While many watched the coronavirus spread across the globe with disinterest for months, in the past week, most of us have finally realized it will disrupt our way of life. A recent analysis from Imperial College is now making some Americans, including many experts, panic. The report projects that 2.2 million people could die in the United States. But the analysis also provides reason for hope—suggesting a path forward to avoid the worst outcomes.
We can make things better; it’s not too late. But we have to be willing to act.
Let’s start with the bad news. The Imperial College response team’s report looks at the impact of measures we might take to flatten the curve, or reduce the rate at which people are becoming sick with COVID-19. If we do nothing and just let the virus run its course, the team predicts, we could see three times as many deaths as we see from cardiovascular disease each year. Further, it estimates that infections would peak in mid-June. We could expect to see about 55,000 deaths in just one day.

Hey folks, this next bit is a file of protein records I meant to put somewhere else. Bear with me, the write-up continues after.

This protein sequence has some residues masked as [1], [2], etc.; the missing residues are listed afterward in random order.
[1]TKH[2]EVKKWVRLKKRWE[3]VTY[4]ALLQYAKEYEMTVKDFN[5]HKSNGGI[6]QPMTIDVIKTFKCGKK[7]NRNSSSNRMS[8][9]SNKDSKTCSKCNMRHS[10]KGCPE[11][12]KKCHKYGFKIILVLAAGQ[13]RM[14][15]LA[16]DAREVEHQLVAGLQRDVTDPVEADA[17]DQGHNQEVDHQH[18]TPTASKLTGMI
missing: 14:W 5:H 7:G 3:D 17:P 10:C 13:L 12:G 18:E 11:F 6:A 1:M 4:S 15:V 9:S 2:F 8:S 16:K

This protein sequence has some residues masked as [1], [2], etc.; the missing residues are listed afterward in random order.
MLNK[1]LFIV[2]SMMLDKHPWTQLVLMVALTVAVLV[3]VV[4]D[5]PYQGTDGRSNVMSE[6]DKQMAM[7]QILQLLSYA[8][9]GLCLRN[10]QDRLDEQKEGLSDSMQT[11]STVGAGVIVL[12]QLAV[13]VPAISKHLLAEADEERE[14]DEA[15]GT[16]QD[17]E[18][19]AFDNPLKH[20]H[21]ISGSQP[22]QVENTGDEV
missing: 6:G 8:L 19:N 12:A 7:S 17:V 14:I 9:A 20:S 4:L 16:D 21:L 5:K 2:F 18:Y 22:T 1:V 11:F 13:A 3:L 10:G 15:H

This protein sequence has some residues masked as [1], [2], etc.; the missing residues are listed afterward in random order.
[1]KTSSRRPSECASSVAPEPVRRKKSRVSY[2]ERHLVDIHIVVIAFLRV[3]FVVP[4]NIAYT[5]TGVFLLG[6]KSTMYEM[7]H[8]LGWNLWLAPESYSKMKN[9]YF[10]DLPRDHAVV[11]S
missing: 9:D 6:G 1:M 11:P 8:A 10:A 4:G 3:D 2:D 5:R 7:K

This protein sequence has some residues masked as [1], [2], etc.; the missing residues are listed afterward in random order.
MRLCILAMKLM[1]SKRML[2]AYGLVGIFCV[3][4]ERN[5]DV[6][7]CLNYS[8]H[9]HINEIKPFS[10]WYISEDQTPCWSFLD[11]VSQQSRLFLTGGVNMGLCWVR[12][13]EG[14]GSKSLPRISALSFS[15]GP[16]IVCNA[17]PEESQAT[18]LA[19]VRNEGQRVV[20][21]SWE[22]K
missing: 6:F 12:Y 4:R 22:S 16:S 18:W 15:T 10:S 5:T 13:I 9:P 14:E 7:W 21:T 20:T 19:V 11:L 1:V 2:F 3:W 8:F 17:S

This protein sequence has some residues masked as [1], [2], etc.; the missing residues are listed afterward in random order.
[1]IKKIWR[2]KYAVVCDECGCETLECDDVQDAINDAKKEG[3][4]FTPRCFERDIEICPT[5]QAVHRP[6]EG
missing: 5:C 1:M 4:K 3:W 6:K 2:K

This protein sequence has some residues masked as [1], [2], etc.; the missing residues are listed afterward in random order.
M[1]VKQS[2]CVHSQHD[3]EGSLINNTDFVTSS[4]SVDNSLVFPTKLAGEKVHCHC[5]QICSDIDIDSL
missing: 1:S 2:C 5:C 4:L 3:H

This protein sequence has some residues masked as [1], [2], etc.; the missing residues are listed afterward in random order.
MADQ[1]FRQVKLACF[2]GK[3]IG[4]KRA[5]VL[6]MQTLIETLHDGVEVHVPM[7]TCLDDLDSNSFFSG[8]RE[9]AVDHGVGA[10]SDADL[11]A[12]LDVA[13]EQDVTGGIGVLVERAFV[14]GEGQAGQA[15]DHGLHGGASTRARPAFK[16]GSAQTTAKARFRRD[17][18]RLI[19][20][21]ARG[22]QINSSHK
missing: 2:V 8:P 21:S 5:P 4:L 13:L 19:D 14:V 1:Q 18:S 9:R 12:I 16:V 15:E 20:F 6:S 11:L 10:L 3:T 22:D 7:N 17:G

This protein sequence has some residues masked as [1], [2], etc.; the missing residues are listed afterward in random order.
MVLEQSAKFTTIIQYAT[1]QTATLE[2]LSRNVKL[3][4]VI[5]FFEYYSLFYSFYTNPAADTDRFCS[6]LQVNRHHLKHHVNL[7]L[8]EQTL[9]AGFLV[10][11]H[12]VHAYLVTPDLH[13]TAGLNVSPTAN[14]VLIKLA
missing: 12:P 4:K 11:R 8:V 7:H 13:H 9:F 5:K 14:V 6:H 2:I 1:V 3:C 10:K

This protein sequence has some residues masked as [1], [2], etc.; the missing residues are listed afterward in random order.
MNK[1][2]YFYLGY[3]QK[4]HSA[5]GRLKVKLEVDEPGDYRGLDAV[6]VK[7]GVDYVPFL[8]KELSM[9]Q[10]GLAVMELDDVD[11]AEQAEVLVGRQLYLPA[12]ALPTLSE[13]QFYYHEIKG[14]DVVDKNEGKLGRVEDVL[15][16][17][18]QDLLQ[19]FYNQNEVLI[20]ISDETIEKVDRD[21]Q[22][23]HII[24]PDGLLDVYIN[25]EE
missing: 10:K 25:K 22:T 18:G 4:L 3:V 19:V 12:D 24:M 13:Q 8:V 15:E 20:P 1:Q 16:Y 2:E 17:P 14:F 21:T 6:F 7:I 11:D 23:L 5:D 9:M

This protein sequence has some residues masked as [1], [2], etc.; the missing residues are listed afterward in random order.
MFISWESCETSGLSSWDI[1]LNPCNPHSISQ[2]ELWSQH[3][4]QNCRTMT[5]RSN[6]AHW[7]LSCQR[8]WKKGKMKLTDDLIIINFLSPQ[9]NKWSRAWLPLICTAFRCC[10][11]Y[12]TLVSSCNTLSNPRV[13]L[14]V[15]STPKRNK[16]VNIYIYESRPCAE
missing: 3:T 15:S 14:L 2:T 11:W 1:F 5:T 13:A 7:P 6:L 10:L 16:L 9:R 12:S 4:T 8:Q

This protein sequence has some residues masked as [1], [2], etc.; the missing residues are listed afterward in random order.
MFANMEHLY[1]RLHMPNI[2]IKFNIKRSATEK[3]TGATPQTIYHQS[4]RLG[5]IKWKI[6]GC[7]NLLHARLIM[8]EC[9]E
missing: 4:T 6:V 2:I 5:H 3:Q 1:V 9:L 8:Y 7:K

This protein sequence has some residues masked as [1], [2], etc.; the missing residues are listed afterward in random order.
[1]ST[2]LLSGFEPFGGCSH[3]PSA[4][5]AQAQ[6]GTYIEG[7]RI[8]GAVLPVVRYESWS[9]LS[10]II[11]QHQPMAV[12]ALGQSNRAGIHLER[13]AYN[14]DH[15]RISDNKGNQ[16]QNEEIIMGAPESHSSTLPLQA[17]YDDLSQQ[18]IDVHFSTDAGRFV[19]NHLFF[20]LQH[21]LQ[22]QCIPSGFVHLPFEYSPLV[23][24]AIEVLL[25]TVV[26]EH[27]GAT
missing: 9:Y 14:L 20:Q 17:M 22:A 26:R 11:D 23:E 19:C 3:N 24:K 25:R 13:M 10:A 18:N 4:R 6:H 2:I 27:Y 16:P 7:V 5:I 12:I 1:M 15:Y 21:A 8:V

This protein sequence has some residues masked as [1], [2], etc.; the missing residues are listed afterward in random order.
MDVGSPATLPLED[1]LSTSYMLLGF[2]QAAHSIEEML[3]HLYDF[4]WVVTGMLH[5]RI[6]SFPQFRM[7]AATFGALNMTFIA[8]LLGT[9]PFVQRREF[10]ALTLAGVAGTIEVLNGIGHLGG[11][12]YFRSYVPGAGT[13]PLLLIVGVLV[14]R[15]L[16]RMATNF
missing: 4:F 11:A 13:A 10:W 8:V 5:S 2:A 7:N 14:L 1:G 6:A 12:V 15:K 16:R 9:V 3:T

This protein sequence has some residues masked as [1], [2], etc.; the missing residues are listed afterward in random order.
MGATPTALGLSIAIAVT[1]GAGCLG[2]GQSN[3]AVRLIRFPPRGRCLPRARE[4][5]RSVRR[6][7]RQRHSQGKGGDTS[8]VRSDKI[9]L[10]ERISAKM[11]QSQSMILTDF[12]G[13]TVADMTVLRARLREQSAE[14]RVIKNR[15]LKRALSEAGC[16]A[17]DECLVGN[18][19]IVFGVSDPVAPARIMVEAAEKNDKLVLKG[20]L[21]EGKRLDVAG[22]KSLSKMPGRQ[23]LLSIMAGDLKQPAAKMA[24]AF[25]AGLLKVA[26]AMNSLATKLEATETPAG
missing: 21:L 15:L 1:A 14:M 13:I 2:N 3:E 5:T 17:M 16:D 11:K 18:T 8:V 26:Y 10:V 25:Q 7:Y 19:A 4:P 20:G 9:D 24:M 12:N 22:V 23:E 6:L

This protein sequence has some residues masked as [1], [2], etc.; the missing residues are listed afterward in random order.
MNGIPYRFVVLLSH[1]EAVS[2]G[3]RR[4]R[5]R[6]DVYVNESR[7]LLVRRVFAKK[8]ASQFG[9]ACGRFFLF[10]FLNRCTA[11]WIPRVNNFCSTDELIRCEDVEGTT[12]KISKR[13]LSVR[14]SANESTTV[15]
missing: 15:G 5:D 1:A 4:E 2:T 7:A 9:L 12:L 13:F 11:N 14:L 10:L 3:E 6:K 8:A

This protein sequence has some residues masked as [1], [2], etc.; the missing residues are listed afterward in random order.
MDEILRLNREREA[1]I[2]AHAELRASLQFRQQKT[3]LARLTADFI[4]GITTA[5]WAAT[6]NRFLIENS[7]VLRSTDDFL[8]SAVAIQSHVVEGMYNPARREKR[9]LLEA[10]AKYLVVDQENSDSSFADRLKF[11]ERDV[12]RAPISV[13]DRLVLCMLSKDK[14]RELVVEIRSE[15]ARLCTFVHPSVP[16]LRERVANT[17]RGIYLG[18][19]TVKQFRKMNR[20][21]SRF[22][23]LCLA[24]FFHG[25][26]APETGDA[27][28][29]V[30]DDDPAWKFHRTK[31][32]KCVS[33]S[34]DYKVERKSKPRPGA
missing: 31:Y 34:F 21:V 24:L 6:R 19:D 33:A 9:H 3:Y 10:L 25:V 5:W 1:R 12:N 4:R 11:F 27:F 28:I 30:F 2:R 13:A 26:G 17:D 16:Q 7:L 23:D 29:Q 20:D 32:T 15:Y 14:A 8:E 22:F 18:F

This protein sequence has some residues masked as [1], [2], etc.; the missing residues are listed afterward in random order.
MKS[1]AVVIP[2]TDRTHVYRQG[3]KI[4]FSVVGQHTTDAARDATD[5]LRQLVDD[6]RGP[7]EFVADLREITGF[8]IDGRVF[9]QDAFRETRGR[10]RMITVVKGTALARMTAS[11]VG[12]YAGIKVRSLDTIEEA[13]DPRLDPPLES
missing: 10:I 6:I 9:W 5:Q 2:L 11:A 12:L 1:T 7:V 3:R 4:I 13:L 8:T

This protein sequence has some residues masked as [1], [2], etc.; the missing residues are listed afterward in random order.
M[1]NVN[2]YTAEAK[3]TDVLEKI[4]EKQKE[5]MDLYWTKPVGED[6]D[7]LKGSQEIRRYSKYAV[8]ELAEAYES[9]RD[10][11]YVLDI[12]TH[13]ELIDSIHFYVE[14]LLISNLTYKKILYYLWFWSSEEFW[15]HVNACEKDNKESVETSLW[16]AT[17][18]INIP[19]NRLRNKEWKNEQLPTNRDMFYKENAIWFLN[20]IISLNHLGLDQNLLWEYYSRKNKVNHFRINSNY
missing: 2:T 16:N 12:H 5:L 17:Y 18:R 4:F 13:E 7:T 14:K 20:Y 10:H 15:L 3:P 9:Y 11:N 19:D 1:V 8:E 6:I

Of course, we are doing something, so this outcome is unlikely to occur. We’re closing schools and businesses and committing to social (really, physical) distancing. But as the sobering charts from the analysis show, this isn’t enough. Even after we do these things, the report predicts that a significant number of infections will occur, that more people will need care than we can possibly provide in our hospitals, and that more than 1 million could die.